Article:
The ground is not a spatially distant thing but a divine presence that becomes manifest in the experience of unrest and the desire to know. The wondering and questioning is sensed as the beginning of a theophanic event that can become fully luminous to itself as it finds the proper response in the psyche of concrete human beings . . .

[This is a movement that is] . . . man’s responsive pursuit of his questioning unrest to the divine source that has aroused it. This pursuit, however, if it is to be responsive indeed to the divine mover, requires the effort of articulating the experience through appropriate language symbols; and this effort leads to insights into the noetic structure of the psyche . . .

The movements of the divine human encounter are understood to form an intelligible unit of meaning, noetic in both substance and structure.

This is the unit of meaning to which I have succinctly referred to as man’s tension toward the ground of existence.”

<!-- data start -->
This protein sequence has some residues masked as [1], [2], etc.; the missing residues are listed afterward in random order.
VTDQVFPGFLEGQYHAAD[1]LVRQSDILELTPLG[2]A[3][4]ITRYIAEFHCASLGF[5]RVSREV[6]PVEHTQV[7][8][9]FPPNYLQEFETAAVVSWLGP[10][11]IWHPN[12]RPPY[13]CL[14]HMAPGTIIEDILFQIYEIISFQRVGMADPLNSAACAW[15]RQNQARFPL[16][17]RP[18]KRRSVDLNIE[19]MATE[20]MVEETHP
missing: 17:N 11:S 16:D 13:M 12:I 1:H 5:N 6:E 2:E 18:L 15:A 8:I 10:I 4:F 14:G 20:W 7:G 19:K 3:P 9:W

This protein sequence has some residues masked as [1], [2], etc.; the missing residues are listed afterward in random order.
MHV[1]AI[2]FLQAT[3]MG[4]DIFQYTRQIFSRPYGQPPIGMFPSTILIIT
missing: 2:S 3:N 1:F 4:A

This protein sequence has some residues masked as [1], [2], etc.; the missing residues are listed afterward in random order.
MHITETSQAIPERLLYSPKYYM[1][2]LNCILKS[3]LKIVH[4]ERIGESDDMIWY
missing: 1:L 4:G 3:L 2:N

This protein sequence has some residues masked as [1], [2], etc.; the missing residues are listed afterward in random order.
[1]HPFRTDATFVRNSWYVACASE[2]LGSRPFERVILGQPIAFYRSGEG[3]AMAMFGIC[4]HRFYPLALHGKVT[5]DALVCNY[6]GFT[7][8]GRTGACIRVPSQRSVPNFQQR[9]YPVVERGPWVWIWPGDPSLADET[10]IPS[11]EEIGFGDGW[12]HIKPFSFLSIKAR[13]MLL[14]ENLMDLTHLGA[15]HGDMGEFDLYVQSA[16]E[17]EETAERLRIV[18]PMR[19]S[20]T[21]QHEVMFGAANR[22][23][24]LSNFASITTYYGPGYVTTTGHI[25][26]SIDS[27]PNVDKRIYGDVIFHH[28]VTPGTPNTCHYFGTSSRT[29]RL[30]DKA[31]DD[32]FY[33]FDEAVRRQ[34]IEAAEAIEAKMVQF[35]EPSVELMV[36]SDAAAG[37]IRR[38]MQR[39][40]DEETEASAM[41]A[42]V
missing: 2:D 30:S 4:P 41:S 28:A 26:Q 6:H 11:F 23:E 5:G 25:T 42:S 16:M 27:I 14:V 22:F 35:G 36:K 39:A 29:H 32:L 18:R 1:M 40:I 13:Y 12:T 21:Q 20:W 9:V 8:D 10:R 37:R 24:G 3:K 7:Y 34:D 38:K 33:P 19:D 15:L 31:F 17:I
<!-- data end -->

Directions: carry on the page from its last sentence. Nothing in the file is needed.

Further, man’s modes of tension can take the forms of hope, faith, love and trust. As is discussed below, the Constitution was a reflection of these modes of tension and was a divine human encounter in the same sense that the Greeks’ Reason was. Justice is the mode of tension in the Noetic-Constitutional experience.

The Divine and The Constitution

The initial appeal to our divine nature in the development of the Constitution of the United States finds itself in the following language from the Declaration of Independence:

“We hold these truths to be self evident, that all men are created equal, that they are endowed by their Creator with certain unalienable rights, that among these are life, liberty and the pursuit of happiness.”

The phrase “self evident” detectably takes on a sense of having truths and knowledge of the divine arise from within ourselves and yet also directly arises from that which allows us to be or that which created the ability for us to see these truths as self evident.